What does whooping cough look like?

Whooping cough symptoms often start out looking like cold symptoms. Runny nose, sneezing and coughing are the first symptoms in most people. After a week or two, the cough gets worse and coughing spells may develop. It can be hard to breathe during a coughing spell and your child may make a “whoop” sound at the end of a spell. The coughing spell may make your child vomit. Infants may not “whoop,” but may look like they’re having a hard time breathing and can turn red or bluish.

Is whooping cough a serious infection?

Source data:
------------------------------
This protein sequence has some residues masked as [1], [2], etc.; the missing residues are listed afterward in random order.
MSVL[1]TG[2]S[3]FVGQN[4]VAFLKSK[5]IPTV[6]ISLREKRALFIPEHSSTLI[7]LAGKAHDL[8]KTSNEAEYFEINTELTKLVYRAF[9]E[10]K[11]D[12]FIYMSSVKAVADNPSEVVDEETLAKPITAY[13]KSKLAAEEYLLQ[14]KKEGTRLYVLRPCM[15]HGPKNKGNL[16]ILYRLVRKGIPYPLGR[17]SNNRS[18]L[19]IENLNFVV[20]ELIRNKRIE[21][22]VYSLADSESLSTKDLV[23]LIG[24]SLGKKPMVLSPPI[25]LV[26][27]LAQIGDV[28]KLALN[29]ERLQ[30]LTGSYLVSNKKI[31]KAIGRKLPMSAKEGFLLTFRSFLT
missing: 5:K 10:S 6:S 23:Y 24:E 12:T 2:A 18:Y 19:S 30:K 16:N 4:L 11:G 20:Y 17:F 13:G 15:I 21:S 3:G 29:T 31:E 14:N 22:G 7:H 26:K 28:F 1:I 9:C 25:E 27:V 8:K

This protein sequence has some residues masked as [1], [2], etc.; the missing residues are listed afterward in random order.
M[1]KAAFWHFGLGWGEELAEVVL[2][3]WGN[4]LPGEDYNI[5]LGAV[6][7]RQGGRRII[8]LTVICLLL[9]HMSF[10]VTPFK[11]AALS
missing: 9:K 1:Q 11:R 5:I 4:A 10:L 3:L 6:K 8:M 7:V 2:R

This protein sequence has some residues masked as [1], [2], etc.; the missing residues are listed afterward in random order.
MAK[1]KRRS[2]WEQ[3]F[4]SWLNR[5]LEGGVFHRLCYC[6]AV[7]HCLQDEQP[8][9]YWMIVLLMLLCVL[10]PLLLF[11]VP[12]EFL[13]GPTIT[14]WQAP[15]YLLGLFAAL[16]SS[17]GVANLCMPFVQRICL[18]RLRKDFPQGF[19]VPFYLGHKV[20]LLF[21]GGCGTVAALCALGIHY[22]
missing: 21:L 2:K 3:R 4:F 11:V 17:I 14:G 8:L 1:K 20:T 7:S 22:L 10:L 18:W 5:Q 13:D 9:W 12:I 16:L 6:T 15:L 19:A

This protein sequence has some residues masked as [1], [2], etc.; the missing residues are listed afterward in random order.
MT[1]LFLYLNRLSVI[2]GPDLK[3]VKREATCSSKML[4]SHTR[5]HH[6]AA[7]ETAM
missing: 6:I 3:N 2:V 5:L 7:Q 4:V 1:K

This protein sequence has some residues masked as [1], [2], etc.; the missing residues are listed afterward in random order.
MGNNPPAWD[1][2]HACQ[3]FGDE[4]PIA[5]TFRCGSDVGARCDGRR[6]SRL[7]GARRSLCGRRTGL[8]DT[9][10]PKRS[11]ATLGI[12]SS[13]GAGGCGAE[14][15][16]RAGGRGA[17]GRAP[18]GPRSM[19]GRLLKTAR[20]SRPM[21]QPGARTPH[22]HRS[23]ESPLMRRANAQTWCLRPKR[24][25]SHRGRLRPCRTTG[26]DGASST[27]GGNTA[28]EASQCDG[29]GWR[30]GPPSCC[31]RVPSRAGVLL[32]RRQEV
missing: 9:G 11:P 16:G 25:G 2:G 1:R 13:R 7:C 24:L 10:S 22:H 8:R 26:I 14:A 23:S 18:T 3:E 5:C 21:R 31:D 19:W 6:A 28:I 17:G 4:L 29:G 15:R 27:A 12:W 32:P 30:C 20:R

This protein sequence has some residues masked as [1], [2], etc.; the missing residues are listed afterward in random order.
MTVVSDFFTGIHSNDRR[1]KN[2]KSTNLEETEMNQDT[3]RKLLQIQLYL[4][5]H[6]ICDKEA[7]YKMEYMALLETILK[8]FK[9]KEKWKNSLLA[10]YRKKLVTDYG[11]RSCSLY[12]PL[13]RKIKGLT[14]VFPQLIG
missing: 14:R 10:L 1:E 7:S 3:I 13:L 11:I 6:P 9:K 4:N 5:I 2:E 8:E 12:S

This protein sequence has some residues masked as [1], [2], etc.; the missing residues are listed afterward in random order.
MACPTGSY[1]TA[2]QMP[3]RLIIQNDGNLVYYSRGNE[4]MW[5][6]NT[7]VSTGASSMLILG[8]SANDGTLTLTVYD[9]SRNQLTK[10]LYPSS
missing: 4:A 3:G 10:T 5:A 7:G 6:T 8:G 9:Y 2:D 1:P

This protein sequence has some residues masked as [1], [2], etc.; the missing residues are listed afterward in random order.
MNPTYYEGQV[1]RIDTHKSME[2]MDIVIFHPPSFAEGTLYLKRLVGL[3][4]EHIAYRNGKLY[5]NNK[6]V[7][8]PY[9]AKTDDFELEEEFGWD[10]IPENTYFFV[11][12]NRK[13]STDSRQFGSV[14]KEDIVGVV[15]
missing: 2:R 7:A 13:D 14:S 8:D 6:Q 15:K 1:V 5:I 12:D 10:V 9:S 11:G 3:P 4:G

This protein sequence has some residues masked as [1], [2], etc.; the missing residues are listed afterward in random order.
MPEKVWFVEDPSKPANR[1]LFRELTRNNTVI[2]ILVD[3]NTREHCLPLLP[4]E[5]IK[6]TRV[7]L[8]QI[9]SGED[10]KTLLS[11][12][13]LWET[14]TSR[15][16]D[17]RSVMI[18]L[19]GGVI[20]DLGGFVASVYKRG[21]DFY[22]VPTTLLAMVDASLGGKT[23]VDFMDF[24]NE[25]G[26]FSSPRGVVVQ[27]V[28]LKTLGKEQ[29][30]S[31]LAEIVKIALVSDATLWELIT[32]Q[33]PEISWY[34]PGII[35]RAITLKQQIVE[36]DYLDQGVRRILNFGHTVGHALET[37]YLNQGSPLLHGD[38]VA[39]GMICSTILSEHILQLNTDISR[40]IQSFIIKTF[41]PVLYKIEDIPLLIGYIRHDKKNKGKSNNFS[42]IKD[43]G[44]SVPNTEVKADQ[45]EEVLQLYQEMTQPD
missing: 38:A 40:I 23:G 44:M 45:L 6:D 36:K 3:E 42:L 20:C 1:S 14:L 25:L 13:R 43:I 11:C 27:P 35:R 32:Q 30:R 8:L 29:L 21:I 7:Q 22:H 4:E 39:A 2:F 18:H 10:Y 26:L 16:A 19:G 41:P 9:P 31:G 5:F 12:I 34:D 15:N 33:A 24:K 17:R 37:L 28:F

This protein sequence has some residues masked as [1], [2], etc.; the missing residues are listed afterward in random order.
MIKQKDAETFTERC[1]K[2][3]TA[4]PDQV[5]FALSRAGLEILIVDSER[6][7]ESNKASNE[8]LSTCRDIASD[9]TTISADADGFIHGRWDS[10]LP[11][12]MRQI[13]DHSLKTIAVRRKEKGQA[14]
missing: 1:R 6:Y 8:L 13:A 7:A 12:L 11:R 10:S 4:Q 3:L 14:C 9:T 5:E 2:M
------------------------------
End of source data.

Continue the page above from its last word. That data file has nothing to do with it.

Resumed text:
For babies, the infection can be very serious and require a hospital stay. Whooping cough can be life-threatening. Pneumonia, convulsions, dehydration and other complications may develop. For older children, adolescents and adults, though not life-threatening, the cough typically takes 2-3 to months to resolve; whooping cough has also been called the 100 day cough.

How is whooping cough treated?

Because whooping cough is caused by a bacterial infection, it’s treated with antibiotics. Unfortunately antibiotics do not speed recovery, but do prevent further spread. Follow the instructions from your healthcare provider carefully when given antibiotics. Children who are so sick with whooping cough that they require care in the hospital will be supported by giving them oxygen, IV fluids and treatments to suction secretions from their respiratory tract to help them breathe.

Immunization Experts Available For Media Interviews